The marina in Marina Del Rey, Los Angeles looks like a tree. There is one main waterway used for coming in and out and along this are several branches on either side. Along one of these branches is a public promenade, brick with a lovely view of all of the yachts. There is an apartment here, an upscale apartment building about ten stories tall and the length of two football fields. The buildings are lined with tall, thick bushes that have an overhang above them. I posted yesterday that I had found a way into these bushes and that there is a good four feet between the bushes and the wall. This is where I am going to be sleeping. There are lights every so often that are placed in the dirt and behind one these lights there is somewhat of a hole, a place where the branches of two bushes don’t quite meet. This is where I slipped in. Last night I got to the promenade around ten, waited till the coast was clear, heaved my knapsack into the bushes and threw myself in right behind it. The bushes are up on a four foot wall that has these green, squishy plants (I have no clue what they’re called) that droop over the wall. I crushed these somewhat and I’m hoping no one notices. I climbed in to set up camp. I have a tarp rolled up with my sleeping bag and I decided to use this to keep me out of the dirt, lying my sleeping bag on top of it. The tarp crinkles like every other tarp and I had to stop and be still whenever I heard people coming by. I got myself set up, grabbed my copy of A Farewell To Arms, my notebook, the roach and candy and crawled back out of the bushes and found a bench on the promenade that overlooked the marina. I re-rolled the roach, got stoned, and had something akin to a panic attack. Here’s what I wrote while sitting there:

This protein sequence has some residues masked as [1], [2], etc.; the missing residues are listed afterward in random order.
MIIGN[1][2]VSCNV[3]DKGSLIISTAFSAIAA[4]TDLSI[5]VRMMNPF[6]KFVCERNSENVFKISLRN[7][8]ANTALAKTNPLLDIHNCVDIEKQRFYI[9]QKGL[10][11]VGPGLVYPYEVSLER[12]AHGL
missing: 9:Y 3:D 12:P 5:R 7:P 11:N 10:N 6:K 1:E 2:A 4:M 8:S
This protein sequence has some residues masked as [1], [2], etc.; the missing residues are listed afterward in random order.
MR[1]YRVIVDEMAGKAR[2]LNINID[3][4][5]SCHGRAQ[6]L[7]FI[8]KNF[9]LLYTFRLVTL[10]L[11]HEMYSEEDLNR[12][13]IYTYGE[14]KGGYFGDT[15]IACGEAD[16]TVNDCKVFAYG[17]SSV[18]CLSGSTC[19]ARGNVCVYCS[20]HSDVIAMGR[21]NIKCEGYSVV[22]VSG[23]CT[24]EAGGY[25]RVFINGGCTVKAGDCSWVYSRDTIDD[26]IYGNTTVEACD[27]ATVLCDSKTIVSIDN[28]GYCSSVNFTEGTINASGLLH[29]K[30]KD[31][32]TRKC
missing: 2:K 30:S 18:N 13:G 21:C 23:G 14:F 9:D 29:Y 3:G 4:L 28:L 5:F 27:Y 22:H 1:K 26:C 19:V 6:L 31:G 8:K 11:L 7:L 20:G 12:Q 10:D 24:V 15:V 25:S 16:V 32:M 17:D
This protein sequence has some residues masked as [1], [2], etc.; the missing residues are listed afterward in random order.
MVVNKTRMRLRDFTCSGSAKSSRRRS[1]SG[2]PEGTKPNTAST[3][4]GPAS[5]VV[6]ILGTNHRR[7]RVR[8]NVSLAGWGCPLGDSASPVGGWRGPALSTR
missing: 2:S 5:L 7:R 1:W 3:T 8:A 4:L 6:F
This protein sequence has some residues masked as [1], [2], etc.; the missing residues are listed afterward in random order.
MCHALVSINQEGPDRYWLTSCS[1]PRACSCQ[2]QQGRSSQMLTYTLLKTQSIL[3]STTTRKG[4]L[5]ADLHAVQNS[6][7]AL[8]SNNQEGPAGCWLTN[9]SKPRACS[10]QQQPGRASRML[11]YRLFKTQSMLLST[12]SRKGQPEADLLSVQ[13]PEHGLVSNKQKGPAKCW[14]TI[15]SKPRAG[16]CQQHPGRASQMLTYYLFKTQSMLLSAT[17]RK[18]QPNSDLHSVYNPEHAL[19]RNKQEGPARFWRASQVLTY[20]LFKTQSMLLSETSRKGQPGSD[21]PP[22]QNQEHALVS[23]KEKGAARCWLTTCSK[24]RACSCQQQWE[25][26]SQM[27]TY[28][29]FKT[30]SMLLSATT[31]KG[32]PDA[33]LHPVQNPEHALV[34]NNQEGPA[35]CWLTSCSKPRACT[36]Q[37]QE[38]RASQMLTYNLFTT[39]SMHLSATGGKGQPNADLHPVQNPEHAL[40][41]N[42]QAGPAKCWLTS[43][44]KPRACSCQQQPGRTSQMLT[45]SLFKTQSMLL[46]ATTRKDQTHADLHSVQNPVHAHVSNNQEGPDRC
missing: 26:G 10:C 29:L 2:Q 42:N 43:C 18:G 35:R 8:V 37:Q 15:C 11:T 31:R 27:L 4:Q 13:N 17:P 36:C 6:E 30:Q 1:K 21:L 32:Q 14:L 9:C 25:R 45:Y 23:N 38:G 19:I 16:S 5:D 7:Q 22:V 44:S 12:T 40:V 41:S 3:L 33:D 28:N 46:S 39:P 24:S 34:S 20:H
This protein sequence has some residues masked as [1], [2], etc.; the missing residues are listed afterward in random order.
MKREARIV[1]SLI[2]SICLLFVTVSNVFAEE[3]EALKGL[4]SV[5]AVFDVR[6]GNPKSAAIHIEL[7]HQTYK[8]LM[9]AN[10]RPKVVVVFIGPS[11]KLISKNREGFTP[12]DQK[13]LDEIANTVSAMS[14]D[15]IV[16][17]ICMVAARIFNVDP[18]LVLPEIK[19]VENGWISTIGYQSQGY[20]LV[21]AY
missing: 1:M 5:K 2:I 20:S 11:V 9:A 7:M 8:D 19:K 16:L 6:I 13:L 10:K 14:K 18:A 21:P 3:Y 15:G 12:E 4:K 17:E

There is a long dock in the marina lined on both sides with white, showful, fifty foot yachts. On the glittering stone dock just beside each lazily rocking yacht is a knee-high octagonal column. These columns have small yellow lights that show the beginnings of the arms of the dock which people use to access their yachts. As I’m sitting here writing I am alone. My sleeping bag and other belongings are behind the bushes that line the apartment to my back. This is a very proper, upscale promenade of little, manicured dogs and sweatless joggers. I can’t wait to see the reactions I provoke when I crawl out of the bushes in the morning.
I’ve been thinking of a plane ticket home. It sucks out here. The vagabonding, at least. Perhaps I need to meet other vagabonds to show me the ideas. Or maybe I just need to dive into it like all the jumps to the fringe I’ve taken. I still have some money left and the real fear is this running out. I’ll see how it goes tomorrow and decide whether or not to wait this out until I find a job. Or if I should try to repair things with Marcia and be open with and see if she’ll let me stay till I get a job and therefore a room.
Also, very importantly, after smoking that roach from the sidewalk I became sickened about the thought of living on the street. It was anxiety, the nervousness, that helplessness; that feeling that juggles in your stomach. All this disappeared when I began to write. Writing, which I do from the Universal, restored my Individual. This is very profound, because does not the Ego come from the Id? Did not the Founder of Hell fall from Heaven?
The point from this is that I was feeling as though I had lost control, as if I were no longer in control of the events that carve my destiny, therefore helpless. I felt without a will. Writing vanquished this feeling. Writing restored my Ego. I find that very interesting.